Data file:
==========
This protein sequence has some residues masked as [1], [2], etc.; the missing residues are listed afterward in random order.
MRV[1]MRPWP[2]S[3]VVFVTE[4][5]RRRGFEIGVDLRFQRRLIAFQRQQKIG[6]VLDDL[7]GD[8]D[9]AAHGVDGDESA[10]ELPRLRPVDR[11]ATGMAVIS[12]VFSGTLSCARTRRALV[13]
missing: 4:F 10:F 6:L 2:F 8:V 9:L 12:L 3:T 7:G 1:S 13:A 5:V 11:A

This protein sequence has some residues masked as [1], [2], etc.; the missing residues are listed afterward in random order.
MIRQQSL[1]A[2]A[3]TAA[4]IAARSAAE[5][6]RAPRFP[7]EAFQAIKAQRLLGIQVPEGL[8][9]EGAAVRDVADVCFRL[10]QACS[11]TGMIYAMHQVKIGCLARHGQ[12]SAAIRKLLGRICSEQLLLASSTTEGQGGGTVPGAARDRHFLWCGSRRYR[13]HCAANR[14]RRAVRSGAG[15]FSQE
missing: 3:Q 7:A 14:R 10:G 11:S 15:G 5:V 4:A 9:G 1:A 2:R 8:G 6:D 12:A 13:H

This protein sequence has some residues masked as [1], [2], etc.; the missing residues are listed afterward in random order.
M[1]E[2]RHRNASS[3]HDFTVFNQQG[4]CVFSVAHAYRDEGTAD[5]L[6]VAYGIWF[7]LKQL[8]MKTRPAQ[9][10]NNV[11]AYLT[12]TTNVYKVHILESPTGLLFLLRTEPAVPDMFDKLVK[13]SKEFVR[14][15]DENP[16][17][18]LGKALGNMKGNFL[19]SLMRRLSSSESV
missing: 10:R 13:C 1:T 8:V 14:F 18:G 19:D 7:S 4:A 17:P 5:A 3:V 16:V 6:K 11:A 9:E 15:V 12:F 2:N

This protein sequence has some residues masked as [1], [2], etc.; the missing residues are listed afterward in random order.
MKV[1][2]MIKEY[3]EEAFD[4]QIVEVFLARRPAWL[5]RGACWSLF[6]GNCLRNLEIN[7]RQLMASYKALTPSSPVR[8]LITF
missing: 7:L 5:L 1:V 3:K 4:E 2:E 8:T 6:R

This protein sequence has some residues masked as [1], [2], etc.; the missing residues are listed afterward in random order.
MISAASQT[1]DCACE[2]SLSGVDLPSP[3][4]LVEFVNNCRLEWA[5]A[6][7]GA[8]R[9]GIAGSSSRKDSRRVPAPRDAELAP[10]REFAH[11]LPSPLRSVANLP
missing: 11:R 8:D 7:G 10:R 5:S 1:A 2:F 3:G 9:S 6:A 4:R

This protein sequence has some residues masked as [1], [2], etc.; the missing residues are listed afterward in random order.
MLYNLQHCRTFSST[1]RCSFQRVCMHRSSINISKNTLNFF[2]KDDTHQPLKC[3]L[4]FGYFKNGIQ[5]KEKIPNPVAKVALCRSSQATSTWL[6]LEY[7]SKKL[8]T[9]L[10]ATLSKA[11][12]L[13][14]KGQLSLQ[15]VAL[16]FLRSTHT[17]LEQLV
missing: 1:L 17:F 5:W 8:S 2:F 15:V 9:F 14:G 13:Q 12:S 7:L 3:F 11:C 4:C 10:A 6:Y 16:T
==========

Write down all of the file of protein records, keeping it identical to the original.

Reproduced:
This protein sequence has some residues masked as [1], [2], etc.; the missing residues are listed afterward in random order.
MRV[1]MRPWP[2]S[3]VVFVTE[4][5]RRRGFEIGVDLRFQRRLIAFQRQQKIG[6]VLDDL[7]GD[8]D[9]AAHGVDGDESA[10]ELPRLRPVDR[11]ATGMAVIS[12]VFSGTLSCARTRRALV[13]
missing: 4:F 10:F 6:L 2:F 8:V 9:L 12:L 3:T 7:G 1:S 13:A 5:V 11:A

This protein sequence has some residues masked as [1], [2], etc.; the missing residues are listed afterward in random order.
MIRQQSL[1]A[2]A[3]TAA[4]IAARSAAE[5][6]RAPRFP[7]EAFQAIKAQRLLGIQVPEGL[8][9]EGAAVRDVADVCFRL[10]QACS[11]TGMIYAMHQVKIGCLARHGQ[12]SAAIRKLLGRICSEQLLLASSTTEGQGGGTVPGAARDRHFLWCGSRRYR[13]HCAANR[14]RRAVRSGAG[15]FSQE
missing: 3:Q 7:A 14:R 10:G 11:S 15:G 5:V 4:A 9:G 1:A 2:R 8:G 6:D 12:A 13:H

This protein sequence has some residues masked as [1], [2], etc.; the missing residues are listed afterward in random order.
M[1]E[2]RHRNASS[3]HDFTVFNQQG[4]CVFSVAHAYRDEGTAD[5]L[6]VAYGIWF[7]LKQL[8]MKTRPAQ[9][10]NNV[11]AYLT[12]TTNVYKVHILESPTGLLFLLRTEPAVPDMFDKLVK[13]SKEFVR[14][15]DENP[16][17][18]LGKALGNMKGNFL[19]SLMRRLSSSESV
missing: 10:R 13:C 1:T 8:V 14:F 18:G 19:D 7:S 4:A 17:P 5:A 3:V 16:V 6:K 11:A 9:E 15:V 12:F 2:N

This protein sequence has some residues masked as [1], [2], etc.; the missing residues are listed afterward in random order.
MKV[1][2]MIKEY[3]EEAFD[4]QIVEVFLARRPAWL[5]RGACWSLF[6]GNCLRNLEIN[7]RQLMASYKALTPSSPVR[8]LITF
missing: 7:L 5:L 1:V 3:K 4:E 2:E 8:T 6:R

This protein sequence has some residues masked as [1], [2], etc.; the missing residues are listed afterward in random order.
MISAASQT[1]DCACE[2]SLSGVDLPSP[3][4]LVEFVNNCRLEWA[5]A[6][7]GA[8]R[9]GIAGSSSRKDSRRVPAPRDAELAP[10]REFAH[11]LPSPLRSVANLP
missing: 11:R 8:D 7:G 10:R 5:S 1:A 2:F 3:G 9:S 6:A 4:R

This protein sequence has some residues masked as [1], [2], etc.; the missing residues are listed afterward in random order.
MLYNLQHCRTFSST[1]RCSFQRVCMHRSSINISKNTLNFF[2]KDDTHQPLKC[3]L[4]FGYFKNGIQ[5]KEKIPNPVAKVALCRSSQATSTWL[6]LEY[7]SKKL[8]T[9]L[10]ATLSKA[11][12]L[13][14]KGQLSLQ[15]VAL[16]FLRSTHT[17]LEQLV
missing: 1:L 17:F 5:W 8:S 2:F 15:V 9:F 14:G 13:Q 12:S 7:L 3:F 11:C 4:C 10:A 6:Y 16:T